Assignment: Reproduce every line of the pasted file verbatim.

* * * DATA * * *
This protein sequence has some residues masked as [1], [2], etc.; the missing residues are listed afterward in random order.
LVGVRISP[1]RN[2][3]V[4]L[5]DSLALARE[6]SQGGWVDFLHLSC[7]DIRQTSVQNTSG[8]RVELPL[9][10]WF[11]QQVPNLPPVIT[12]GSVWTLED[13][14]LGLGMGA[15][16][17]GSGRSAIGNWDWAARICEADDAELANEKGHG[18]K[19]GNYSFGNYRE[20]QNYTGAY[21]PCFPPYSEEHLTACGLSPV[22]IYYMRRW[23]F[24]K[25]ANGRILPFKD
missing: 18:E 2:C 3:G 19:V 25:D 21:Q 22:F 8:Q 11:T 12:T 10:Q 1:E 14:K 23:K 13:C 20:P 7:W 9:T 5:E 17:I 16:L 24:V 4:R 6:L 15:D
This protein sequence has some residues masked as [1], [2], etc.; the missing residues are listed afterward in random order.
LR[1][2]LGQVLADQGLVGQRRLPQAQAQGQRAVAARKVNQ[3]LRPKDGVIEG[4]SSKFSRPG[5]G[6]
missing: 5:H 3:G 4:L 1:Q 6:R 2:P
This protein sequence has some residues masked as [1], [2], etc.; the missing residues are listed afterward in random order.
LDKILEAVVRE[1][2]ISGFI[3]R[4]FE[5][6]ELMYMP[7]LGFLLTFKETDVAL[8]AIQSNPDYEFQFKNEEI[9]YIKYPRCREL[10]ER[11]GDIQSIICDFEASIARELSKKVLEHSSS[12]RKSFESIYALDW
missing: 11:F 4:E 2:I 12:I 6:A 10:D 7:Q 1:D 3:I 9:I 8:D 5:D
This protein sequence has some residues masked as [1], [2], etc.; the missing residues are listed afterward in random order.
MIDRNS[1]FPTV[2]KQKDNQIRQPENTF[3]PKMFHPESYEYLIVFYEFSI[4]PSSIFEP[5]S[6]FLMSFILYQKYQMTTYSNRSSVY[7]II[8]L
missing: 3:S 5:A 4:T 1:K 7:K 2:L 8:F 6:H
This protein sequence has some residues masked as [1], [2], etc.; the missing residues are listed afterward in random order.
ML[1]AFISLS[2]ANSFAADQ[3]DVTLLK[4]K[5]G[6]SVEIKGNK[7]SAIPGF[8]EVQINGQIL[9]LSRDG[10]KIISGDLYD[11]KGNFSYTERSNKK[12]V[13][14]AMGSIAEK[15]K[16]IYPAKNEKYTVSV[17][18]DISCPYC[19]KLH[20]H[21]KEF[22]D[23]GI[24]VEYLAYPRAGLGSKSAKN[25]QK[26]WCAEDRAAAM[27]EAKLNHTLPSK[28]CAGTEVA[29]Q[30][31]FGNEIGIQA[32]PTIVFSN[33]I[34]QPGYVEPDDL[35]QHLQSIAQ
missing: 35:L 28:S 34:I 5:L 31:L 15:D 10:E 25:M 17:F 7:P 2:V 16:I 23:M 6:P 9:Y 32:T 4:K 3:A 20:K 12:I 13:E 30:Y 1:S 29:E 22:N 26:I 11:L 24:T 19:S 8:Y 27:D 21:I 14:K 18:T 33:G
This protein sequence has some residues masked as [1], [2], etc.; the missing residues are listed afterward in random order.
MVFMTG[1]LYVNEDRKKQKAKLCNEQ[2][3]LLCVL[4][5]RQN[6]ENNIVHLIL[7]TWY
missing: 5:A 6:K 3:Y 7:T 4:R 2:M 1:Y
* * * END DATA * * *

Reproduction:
This protein sequence has some residues masked as [1], [2], etc.; the missing residues are listed afterward in random order.
LVGVRISP[1]RN[2][3]V[4]L[5]DSLALARE[6]SQGGWVDFLHLSC[7]DIRQTSVQNTSG[8]RVELPL[9][10]WF[11]QQVPNLPPVIT[12]GSVWTLED[13][14]LGLGMGA[15][16][17]GSGRSAIGNWDWAARICEADDAELANEKGHG[18]K[19]GNYSFGNYRE[20]QNYTGAY[21]PCFPPYSEEHLTACGLSPV[22]IYYMRRW[23]F[24]K[25]ANGRILPFKD
missing: 18:E 2:C 3:G 19:V 25:D 21:Q 22:F 8:Q 11:T 12:T 10:Q 1:E 14:K 23:K 13:C 20:P 7:W 9:T 5:E 17:I 16:L 24:V 4:R 6:L 15:D
This protein sequence has some residues masked as [1], [2], etc.; the missing residues are listed afterward in random order.
LR[1][2]LGQVLADQGLVGQRRLPQAQAQGQRAVAARKVNQ[3]LRPKDGVIEG[4]SSKFSRPG[5]G[6]
missing: 5:H 3:G 4:L 1:Q 6:R 2:P
This protein sequence has some residues masked as [1], [2], etc.; the missing residues are listed afterward in random order.
LDKILEAVVRE[1][2]ISGFI[3]R[4]FE[5][6]ELMYMP[7]LGFLLTFKETDVAL[8]AIQSNPDYEFQFKNEEI[9]YIKYPRCREL[10]ER[11]GDIQSIICDFEASIARELSKKVLEHSSS[12]RKSFESIYALDW
missing: 11:F 4:E 2:I 12:I 6:A 10:D 7:Q 1:D 3:I 9:I 8:D 5:D
This protein sequence has some residues masked as [1], [2], etc.; the missing residues are listed afterward in random order.
MIDRNS[1]FPTV[2]KQKDNQIRQPENTF[3]PKMFHPESYEYLIVFYEFSI[4]PSSIFEP[5]S[6]FLMSFILYQKYQMTTYSNRSSVY[7]II[8]L
missing: 3:S 5:A 4:T 1:K 7:K 2:L 8:F 6:H
This protein sequence has some residues masked as [1], [2], etc.; the missing residues are listed afterward in random order.
ML[1]AFISLS[2]ANSFAADQ[3]DVTLLK[4]K[5]G[6]SVEIKGNK[7]SAIPGF[8]EVQINGQIL[9]LSRDG[10]KIISGDLYD[11]KGNFSYTERSNKK[12]V[13][14]AMGSIAEK[15]K[16]IYPAKNEKYTVSV[17][18]DISCPYC[19]KLH[20]H[21]KEF[22]D[23]GI[24]VEYLAYPRAGLGSKSAKN[25]QK[26]WCAEDRAAAM[27]EAKLNHTLPSK[28]CAGTEVA[29]Q[30][31]FGNEIGIQA[32]PTIVFSN[33]I[34]QPGYVEPDDL[35]QHLQSIAQ
missing: 35:L 28:S 34:I 5:L 31:L 15:D 10:E 25:M 17:F 7:P 2:V 16:I 23:M 6:P 9:Y 32:T 4:K 3:A 20:K 12:I 13:E 30:Y 1:S 29:E 22:N 26:I 11:L 24:T 19:S 8:Y 27:D 21:I 14:K 18:T 33:G
This protein sequence has some residues masked as [1], [2], etc.; the missing residues are listed afterward in random order.
MVFMTG[1]LYVNEDRKKQKAKLCNEQ[2][3]LLCVL[4][5]RQN[6]ENNIVHLIL[7]TWY
missing: 5:A 6:K 3:Y 7:T 4:R 2:M 1:Y